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On the other side, on the green pasture that spread out, he waited. At times, he thought he glimpsed the Queen of Shadows creeping at the higher windows, spying on him. She was testing him, waiting to see if he’d go in for his friend, if he’d brave the spiders and the ghost of his beloved Lydia once more for the sake of one dying man. He didn’t.

And somewhere, inside a room, behind a shadow, Noah Tremont cowered in a corner and he did not like it one bit. He had thought he’d grown unaccustomed to cowering, but it seemed it wasn’t like a coat you just threw off when you found it was no longer needed. And he fell back into his old stooped position remarkably easy. It only took one crack of his father’s whip to get him back into place. For the better part of his own trial, Noah did what he’d done best all his life. He hid. It was a clever trick to get a hang of, an extremely useful one, especially to a man in his circumstances, but he’d never seen his way clear of teaching others. He’d tried. Lord knew he’d tried. And he should have done better. Wasn’t it young ones were supposed to learn from the old? Wasn’t it the older brothers meant to carve a path for the newborn? But his sister, Cami, she’d never been one to want to learn. He remembered her as a babe, always watching him with her clever, hungry eyes. Analyzing, studying. Cami had never been one to cower and so, she’d had it much harder than Noah had. Or so he’d thought, once. Noah, he’d always been one who’d much rather sit and listen to a story, turn himself blind to the story going on around him, because it was not a happy one. But Cami, she’d never had much stomach for stories and she’d fought their father tooth and nail, just for the fun of it. She’d wanted to hit him so many times, but their old dad, he’d always been that split second quicker. And yet somehow, it wasn’t her that got hung up on that, but Noah. She’d moved on. In her moment in the tail lights, Cami had seen different things, other moments later in her short life. But Noah, he still found himself a frightened child, at the mercy of his father’s far-reaching whip. In his own vision inside the House of Shadows, Noah was met with a familiar sight. He saw Cami, all of eleven years old, standing up from behind the battered old armchair, in her hand-me-down shirt and the jeans splitting at the seams she’d worn them so much. And in his vision, he tried to do the same, he willed himself to stand, because it couldn’t be so hard, could it? He whispered to himself to go and stand tall, just like his sister had on countless occasions and been struck down for it, more often than not. And he would, he would, but just as he moved to take his step, Cami stepped out of the sunlight, to the world beyond the safety of the armchair, into reality, and he found he couldn’t follow her, so he sat, making himself even smaller, willing himself to think of all the fights he’d borne later in life. Not unafraid, but having learned how to better mask his fear.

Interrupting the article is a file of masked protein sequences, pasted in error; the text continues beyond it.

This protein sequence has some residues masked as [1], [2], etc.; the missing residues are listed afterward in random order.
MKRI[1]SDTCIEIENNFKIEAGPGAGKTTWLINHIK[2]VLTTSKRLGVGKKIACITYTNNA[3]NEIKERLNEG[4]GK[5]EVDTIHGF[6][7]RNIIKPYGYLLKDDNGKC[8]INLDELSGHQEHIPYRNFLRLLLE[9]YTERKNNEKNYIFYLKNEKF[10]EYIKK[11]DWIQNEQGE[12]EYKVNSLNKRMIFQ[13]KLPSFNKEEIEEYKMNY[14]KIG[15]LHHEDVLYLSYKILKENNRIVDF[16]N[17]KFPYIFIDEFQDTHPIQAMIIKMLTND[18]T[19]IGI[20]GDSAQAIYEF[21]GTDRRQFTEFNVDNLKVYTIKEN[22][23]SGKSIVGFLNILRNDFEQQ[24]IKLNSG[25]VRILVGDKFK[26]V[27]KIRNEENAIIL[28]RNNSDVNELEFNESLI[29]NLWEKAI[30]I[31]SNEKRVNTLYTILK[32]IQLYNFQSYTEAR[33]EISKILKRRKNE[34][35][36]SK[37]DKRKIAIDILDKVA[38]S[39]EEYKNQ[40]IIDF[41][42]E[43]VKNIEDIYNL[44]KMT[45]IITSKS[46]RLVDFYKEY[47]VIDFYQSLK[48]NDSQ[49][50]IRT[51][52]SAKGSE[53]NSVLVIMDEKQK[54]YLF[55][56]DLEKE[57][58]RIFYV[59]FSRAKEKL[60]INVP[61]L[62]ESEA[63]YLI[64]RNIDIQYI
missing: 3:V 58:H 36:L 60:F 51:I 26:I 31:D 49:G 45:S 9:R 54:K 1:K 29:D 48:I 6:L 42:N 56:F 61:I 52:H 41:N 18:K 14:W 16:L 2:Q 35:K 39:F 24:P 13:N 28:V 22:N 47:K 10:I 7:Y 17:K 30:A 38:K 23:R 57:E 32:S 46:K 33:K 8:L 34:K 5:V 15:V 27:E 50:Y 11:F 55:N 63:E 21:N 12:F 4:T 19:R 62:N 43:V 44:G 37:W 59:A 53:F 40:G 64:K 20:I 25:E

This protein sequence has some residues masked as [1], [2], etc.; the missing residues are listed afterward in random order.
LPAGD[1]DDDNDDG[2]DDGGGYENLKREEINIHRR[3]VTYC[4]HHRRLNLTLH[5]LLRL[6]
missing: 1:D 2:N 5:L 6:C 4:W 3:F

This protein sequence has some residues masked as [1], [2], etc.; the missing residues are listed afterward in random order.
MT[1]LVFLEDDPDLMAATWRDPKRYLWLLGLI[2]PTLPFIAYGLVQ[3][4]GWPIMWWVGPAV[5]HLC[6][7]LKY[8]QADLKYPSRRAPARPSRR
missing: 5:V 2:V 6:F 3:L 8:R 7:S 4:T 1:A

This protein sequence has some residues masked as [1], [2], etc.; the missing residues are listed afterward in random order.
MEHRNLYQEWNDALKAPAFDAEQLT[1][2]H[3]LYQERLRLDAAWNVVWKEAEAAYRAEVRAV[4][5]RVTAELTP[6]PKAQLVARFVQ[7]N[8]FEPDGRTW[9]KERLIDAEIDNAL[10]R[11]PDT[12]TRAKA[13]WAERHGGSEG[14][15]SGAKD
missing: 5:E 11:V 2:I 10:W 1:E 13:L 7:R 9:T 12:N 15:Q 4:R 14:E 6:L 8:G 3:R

And perhaps the lady of the house took pity on him, for the House of Shadows spat Noah Tremont out reluctantly unto the plains. His regret, like his mind, was poisoned and thus brought little enjoyment. And besides, none had died inside the queen’s house in so far, she wouldn’t have her first one be this sickly boy, dead at the hand of her prodigal son, with her left just to bury the corpse.

You poisoned him, my child, it is your task now to bury him.

The man of lights covered the remaining ground with a few nimble steps and helped Noah Tremont stand up straight on his own two feet again. A pallor had crept into Noah’s face, other from the disease that now troubled him, this one the mark of the queen herself. It was not the man of lights noticed, the look of a man who’d looked into the heart of his worst fears and won. It was the look of a man who’d been trampled by the demons in his own soul, let himself down in the lowest, most private pits, one can drift to. ‘I thought I’d see…’ he sought the right words, but they escaped him, leaving in their wake a despondent trail of tears. ‘I thought I’d see something different.’ He thought he’d see Cami’s death, yet he hadn’t. ‘No one can know what they’ll see when they stare into the shadows,’ the man of lights murmured. No one, except for him, who, with a painfully keen and honest eye, had known from the start what would haunt his own life. Indeed, when he’d looked inside the shadows for the very first time, there had been no surprise, only dull recognition. Perhaps this was why he was so suited for the job. ‘Let’s go now,’ he said, helping Noah into the waiting car. With one last glance skyward, he thought he saw the queen of lies, leaning out of one of her windows, waving goodbye with her napkin steeped in blood.

to be continued